- Domain spoofing—With the right tools, an attacker can send a spear phishing email that appears to come from a legitimate domain. The attacker’s goal is to trick the you into believing that he or she is the real, legitimate sender. For example, an attacker could send an email that appears to come from email@example.com, a legitimate Bank of America email address. Except, it doesn’t actually come from that address. It could be a trick designed to get you to click on a URL that sends you to a spoofed web page that looks like www.bofa.com. Domain spoofing has become harder to do, though, due to the proliferation of standards like the Sender Policy Framework (SPF) and Domain Keys Identified Mail (DKIM). Once incorporated into DNS settings, SPF or DKIM prevent unauthorized user of domain names for spoofing attacks. Not everyone uses these, however.
- Close cousin—The apple.com example above is a “close cousin” or cousin domain attack. This form of hacking tricks the target by creating a send domain that’s close to the real one or even indistinguishable from it. The technique might involve using the .co domain extension instead of .com or by adding or subtracting a letter from the URL. For example, let’s say your company is called Maine Express and has the domain maineexpress.com. A spoofer could register the domain mainexpress.com or maineexpresss.com and be able to fool at least some portion of email recipients. We often see spoofing that simply adds a reasonable-looking word to the URL, making it maineexpressglobal.com and so forth.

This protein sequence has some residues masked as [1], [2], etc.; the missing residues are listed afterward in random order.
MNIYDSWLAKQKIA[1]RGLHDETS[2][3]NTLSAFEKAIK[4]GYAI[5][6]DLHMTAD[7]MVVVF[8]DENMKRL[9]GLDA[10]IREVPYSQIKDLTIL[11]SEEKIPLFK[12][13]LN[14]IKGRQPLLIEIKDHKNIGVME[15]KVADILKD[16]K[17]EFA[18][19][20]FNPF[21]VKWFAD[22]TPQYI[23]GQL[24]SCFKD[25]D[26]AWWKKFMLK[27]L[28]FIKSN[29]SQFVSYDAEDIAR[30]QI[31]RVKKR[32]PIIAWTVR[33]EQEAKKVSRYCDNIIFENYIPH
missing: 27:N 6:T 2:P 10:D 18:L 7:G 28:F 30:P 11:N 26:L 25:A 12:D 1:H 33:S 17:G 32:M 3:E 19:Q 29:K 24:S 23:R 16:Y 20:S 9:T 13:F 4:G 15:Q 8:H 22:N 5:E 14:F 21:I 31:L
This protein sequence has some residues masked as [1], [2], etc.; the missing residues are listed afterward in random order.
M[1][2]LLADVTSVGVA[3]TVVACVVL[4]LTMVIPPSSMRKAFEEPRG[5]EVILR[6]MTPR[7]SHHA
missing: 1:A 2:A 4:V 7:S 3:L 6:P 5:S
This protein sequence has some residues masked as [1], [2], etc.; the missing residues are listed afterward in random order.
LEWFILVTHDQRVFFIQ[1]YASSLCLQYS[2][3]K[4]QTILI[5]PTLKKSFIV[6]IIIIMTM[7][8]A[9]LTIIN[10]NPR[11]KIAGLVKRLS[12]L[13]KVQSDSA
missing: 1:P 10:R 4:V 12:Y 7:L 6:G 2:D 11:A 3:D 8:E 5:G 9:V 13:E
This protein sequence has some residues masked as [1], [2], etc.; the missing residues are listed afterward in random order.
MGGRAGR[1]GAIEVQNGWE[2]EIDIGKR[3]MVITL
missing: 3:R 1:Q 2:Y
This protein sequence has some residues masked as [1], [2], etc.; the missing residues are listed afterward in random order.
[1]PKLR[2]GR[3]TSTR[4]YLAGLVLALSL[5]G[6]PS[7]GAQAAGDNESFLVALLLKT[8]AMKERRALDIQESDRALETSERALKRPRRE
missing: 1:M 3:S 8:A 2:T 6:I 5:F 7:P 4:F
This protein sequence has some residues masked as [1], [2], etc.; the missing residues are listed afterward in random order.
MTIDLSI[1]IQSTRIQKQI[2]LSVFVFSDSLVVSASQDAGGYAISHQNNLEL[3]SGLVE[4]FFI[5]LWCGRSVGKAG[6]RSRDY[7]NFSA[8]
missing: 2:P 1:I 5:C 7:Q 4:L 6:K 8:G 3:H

Protecting Yourself from Email Spoofing Attacks